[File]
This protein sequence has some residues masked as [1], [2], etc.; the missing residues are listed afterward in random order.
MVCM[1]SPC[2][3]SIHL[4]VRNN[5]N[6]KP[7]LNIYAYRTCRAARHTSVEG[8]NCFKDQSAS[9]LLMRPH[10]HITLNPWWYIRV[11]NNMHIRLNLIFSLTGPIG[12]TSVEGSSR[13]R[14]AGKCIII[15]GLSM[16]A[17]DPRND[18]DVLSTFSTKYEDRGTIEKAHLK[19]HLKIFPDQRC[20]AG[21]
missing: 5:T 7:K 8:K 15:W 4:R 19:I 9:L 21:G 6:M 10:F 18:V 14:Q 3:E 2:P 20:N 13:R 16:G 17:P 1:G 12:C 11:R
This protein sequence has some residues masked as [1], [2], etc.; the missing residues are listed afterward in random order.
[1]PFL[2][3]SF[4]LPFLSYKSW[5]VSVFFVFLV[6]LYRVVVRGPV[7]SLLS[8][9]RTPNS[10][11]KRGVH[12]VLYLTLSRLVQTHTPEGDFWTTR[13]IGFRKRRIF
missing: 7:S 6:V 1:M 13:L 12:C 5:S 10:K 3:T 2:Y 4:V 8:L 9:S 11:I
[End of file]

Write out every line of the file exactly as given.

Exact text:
This protein sequence has some residues masked as [1], [2], etc.; the missing residues are listed afterward in random order.
MVCM[1]SPC[2][3]SIHL[4]VRNN[5]N[6]KP[7]LNIYAYRTCRAARHTSVEG[8]NCFKDQSAS[9]LLMRPH[10]HITLNPWWYIRV[11]NNMHIRLNLIFSLTGPIG[12]TSVEGSSR[13]R[14]AGKCIII[15]GLSM[16]A[17]DPRND[18]DVLSTFSTKYEDRGTIEKAHLK[19]HLKIFPDQRC[20]AG[21]
missing: 5:T 7:K 8:K 15:W 4:R 19:I 9:L 21:G 6:M 10:F 18:V 14:Q 3:E 2:P 20:N 13:R 16:G 17:P 1:G 12:C 11:R
This protein sequence has some residues masked as [1], [2], etc.; the missing residues are listed afterward in random order.
[1]PFL[2][3]SF[4]LPFLSYKSW[5]VSVFFVFLV[6]LYRVVVRGPV[7]SLLS[8][9]RTPNS[10][11]KRGVH[12]VLYLTLSRLVQTHTPEGDFWTTR[13]IGFRKRRIF
missing: 7:S 6:V 1:M 13:L 12:C 5:S 10:K 3:T 2:Y 4:V 8:L 9:S 11:I